Without Cash, We Could Cure Recessions

A blog about business and economics.
Dec. 12 2011 5:20 PM

Less Than Zero

25 years ago, Cobra Commander threatened to bring the American economy to its knees by destroying physical currency and creating a shortage of the medium of exchange. Today, however, we have a fairly robust electronic payments system and could probably get by if the country had no physical currency whatsoever. And as I note in my latest column, one virtue of a cashless economy is that we could always cure recessions with "old fashioned" monetary policy. The so-called zero lower bound is a pure artifact of the existence of physical cash.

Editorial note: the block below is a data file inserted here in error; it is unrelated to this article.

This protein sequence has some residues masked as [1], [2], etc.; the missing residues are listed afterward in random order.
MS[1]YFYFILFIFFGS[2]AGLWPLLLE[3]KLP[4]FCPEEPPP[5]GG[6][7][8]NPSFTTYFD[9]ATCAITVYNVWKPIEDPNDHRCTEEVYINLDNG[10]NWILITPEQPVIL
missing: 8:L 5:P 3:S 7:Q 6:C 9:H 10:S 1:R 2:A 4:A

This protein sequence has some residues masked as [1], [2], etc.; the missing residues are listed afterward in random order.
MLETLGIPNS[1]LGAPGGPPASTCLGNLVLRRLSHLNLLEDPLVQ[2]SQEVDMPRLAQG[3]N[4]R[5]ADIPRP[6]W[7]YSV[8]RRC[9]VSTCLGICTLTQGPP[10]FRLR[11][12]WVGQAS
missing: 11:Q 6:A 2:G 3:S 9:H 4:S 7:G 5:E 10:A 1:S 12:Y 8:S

The larger point here isn't that we need to scrap cash but that you ought to understand recessions as a product of hiccups in the system of monetary exchange. There are other kinds of economic problems in the world, but a recession is a particular kind of problem. We invented money, because it's very useful -- without it we'd all be much poorer. But money creates problems -- in particular, it makes recessions possible -- and to cure them you need to monkey around with money.

Matthew Yglesias is the executive editor of Vox and author of The Rent Is Too Damn High.